Pledging 1,975 Meals And More To Mark 45 Years Since Refugees First Arrived In U.S. April 30,1975

Vietnamese Americans across the U.S. will join forces this Thursday, April 30 to deliver food and supplies for healthcare workers and others fighting COVID-19

 WESTMINSTER, Calif. – Vietnamese Americans in Orange County’s Little Saigon today issued a challenge to other Vietnamese communities throughout the country: Join in for a national day of giving back on Thursday, April 30, to help healthcare workers and others on the front lines of the coronavirus (COVID-19) pandemic.

So far, Vietnamese communities in New York City, Boston, Toronto, Northern Virginia, Orlando, Dallas, San Jose, Salt Lake City, Los Angeles and other areas have accepted that call to action with plans for donation efforts of 1,975 meals and personal protective equipment (PPE). The number of 1975 represents the year that “boat people” first began arriving from war-torn Vietnam.

Earlier this month, the volunteer team of “Nailing It For Health Care Workers” collected and delivered more than 120,000 medical-grade masks and 300,000 gloves in donations within 10 days for healthcare professionals throughout Southern California combatting the COVID-19 pandemic. Dozens of Vietnamese restaurants also have joined the cause, delivering more than 20,000 meals to help healthcare professionals and others last week. The team also raised more than $150,000 last week to continue supporting the volunteer effort.

When the pandemic first began spreading across the country, nail salon owners and their suppliers were anxious. After the shutdown of nonessential businesses across the U.S., beauty school owner Tam Nguyen and others mobilized the industry to donate a total of more than 1.2 million medical-grade masks, gloves and other PPEs to front-line workers at hospitals in nearly every state. The group estimates the current market value of those mostly American-made PPEs is approximately $30 million.

Now, Nguyen and other former refugees from Vietnam are asking other Vietnamese across the country to dig even deeper this Thursday and give back despite the necessary stay-at-home orders that have nearly decimated their livelihoods as workers and owners in nail salons, restaurants and other small businesses. The new volunteer effort is called “Nailing It For America.”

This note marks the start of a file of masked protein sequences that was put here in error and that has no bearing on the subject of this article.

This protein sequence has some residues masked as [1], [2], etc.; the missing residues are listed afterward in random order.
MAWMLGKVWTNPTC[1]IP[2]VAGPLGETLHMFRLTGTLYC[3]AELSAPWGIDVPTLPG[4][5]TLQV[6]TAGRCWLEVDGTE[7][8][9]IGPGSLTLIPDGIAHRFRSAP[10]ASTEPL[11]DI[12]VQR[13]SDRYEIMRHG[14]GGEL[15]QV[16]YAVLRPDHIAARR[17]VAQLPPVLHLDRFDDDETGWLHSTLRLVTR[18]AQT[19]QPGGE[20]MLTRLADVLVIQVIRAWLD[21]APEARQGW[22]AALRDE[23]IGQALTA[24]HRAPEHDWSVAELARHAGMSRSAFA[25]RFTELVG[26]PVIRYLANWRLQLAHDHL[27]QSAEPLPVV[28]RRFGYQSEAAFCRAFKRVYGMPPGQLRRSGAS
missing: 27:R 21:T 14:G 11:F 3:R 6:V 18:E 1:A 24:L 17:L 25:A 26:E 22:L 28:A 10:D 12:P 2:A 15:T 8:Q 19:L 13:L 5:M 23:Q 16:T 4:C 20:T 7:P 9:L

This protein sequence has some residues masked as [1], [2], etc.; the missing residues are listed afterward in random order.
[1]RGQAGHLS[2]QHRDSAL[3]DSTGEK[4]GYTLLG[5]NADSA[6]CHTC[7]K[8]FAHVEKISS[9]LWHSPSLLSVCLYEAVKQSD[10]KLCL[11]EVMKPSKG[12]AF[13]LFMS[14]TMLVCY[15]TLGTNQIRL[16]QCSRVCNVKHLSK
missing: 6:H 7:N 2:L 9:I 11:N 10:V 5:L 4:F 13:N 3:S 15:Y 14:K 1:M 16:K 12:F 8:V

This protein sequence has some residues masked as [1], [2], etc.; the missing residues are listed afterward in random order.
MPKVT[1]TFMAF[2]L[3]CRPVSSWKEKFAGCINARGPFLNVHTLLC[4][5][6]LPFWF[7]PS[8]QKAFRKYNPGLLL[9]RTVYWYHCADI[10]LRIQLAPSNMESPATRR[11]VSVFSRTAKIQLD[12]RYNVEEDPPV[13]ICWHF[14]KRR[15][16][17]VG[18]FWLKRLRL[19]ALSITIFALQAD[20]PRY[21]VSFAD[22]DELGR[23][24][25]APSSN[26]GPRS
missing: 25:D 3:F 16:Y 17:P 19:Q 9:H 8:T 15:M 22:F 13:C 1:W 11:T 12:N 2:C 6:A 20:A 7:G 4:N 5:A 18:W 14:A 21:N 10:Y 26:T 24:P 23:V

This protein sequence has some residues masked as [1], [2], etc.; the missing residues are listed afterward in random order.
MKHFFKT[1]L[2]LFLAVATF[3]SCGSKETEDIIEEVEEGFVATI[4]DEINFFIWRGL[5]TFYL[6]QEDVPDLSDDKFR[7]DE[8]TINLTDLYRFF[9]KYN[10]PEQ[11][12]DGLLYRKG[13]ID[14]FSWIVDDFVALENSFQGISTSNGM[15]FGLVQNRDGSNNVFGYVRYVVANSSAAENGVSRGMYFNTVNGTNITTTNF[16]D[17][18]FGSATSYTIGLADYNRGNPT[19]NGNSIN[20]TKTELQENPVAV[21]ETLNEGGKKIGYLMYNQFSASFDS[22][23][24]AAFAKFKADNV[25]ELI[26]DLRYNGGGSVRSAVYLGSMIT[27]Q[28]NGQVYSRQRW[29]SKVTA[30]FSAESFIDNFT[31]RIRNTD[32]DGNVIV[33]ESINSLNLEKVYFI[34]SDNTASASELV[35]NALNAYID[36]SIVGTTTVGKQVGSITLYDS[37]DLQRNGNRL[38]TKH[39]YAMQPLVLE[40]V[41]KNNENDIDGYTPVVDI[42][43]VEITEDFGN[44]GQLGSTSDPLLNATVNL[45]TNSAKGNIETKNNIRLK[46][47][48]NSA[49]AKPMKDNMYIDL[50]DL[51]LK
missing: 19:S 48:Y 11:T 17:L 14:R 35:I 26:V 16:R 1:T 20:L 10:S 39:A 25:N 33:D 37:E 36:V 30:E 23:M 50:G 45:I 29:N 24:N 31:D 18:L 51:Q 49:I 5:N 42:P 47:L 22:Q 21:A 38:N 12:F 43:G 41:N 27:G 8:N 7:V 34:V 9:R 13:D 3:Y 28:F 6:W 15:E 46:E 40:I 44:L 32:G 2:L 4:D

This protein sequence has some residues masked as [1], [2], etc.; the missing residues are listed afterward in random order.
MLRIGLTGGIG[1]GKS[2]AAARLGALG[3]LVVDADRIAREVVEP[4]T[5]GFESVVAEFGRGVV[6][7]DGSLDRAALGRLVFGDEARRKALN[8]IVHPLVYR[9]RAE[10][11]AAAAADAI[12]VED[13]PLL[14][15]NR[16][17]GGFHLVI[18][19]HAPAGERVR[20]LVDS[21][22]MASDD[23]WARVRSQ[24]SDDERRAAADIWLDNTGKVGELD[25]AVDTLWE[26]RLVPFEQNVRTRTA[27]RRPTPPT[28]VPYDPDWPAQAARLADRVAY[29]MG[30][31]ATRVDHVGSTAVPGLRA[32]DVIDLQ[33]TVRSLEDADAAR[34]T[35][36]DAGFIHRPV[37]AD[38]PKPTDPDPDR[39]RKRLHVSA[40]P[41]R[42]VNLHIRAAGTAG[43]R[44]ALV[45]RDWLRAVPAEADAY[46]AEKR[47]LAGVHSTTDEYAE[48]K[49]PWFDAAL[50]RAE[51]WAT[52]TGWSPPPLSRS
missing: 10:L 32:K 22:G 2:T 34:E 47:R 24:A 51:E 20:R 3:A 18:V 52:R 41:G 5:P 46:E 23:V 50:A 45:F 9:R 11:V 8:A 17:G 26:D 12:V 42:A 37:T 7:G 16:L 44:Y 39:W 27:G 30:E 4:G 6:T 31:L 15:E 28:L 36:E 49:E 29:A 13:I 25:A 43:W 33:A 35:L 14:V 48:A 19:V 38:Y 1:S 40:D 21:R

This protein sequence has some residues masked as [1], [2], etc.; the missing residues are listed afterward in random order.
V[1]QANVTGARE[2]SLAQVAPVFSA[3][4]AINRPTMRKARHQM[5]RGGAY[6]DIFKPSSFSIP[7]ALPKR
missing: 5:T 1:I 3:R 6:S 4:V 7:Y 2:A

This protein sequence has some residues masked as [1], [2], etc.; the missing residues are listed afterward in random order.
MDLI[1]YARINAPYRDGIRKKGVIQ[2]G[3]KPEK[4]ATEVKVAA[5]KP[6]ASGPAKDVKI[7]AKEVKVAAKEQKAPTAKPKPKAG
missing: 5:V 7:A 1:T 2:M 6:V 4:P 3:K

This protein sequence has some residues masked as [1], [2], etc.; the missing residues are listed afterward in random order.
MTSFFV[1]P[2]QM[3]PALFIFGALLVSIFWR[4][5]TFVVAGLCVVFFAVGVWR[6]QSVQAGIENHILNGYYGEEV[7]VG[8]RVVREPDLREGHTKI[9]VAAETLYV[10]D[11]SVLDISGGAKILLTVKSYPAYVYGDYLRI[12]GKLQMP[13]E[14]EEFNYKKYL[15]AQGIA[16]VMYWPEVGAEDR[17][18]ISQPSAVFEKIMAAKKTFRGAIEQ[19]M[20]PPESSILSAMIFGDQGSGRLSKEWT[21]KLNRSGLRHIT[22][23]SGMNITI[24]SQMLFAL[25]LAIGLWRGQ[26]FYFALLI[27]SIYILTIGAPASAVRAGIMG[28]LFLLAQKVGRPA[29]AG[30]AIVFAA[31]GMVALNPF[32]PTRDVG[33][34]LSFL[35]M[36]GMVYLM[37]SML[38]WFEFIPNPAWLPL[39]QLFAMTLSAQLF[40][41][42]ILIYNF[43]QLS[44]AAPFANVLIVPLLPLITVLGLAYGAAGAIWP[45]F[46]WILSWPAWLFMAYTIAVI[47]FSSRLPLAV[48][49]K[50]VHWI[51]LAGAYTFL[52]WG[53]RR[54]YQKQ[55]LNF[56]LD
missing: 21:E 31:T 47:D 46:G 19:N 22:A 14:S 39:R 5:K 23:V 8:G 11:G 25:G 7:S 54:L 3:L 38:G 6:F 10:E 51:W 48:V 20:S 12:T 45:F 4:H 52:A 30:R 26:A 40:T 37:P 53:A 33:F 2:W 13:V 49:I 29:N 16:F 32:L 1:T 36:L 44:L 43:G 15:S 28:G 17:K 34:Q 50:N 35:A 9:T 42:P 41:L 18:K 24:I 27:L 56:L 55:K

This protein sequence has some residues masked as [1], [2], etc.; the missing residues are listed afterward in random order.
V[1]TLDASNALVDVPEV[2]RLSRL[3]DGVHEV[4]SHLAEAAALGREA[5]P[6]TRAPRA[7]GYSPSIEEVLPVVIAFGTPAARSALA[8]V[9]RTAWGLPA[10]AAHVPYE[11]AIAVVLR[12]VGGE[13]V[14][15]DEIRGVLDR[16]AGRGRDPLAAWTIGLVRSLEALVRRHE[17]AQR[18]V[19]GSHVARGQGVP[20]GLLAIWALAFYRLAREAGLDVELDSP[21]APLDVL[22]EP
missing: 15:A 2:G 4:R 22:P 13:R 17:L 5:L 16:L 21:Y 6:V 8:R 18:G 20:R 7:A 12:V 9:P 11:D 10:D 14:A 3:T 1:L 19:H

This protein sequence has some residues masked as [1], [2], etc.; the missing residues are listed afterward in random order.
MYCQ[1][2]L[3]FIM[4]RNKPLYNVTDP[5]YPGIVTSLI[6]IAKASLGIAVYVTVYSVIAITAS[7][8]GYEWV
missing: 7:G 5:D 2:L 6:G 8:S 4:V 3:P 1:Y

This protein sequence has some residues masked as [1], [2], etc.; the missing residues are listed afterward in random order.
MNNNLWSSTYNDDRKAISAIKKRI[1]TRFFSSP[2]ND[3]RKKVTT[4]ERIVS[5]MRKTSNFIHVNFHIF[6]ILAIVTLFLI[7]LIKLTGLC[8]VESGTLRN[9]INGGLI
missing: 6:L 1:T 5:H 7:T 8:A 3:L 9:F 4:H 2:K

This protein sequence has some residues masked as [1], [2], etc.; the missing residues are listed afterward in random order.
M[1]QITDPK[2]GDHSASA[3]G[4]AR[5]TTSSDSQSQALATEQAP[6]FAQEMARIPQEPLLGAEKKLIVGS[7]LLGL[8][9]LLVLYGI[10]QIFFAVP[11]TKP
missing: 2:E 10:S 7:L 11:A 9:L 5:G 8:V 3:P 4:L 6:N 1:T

Tam Nguyen hopes the effort will be a meaningful way for Vietnamese-Americans to commemorate their origins in this country.

Nguyen himself was just a toddler when he came to the U.S. with his family. As an adult, he completed coursework to become a medical doctor but then was lured back to his family’s successful 33-year business, Advance Beauty College. The school provided training to tens of thousands of people who were once mostly struggling newcomers like his own family back in 1975. Graduates would go on to secure good-paying jobs as nail techs, and many would later become business owners themselves in the nail-care industry.

Nguyen recalls that Vietnamese Americans transformed the nail industry, thanks to Hollywood legend Tippi Hendren’s visit to the Hope Village refugee camp in Northern California in 1975. Concerned by the refugees’ need for employment, the star of Alfred Hitchcock’s “The Birds” flew her own personal manicurist to teach a small group of refugees the nail craft and even helped them secure nail salon jobs in Southern California.

Thursday marks a significant milestone for the nation’s 2.1 million Americans of Vietnamese descent since the first wave of refugees reached America on April 30, 1975.

“Thursday is a special day to show our gratitude to America and to countless Americans like Tippi Hendren who embraced us and gave us a chance to rebuild our lives after the Fall of Saigon,” Nguyen said. “It’s also a day for the rise of the Vietnamese community in America to help front-line workers conquer COVID-19.”

Along with Tam Nguyen, the other founding organizers are:
Christie Nguyen, owner of Studio 18 Nail Bar in Tustin, Calif.
Ha Duong, president of Beeyond Capital of Fountain Valley, Calif.
Johnny Ngo, president of Whale Spa and Skyline Beauty Supplies in Huntington Beach, Calif.
Ted Nguyen, senior manager at Orange County Transportation Authority in Orange, Calif.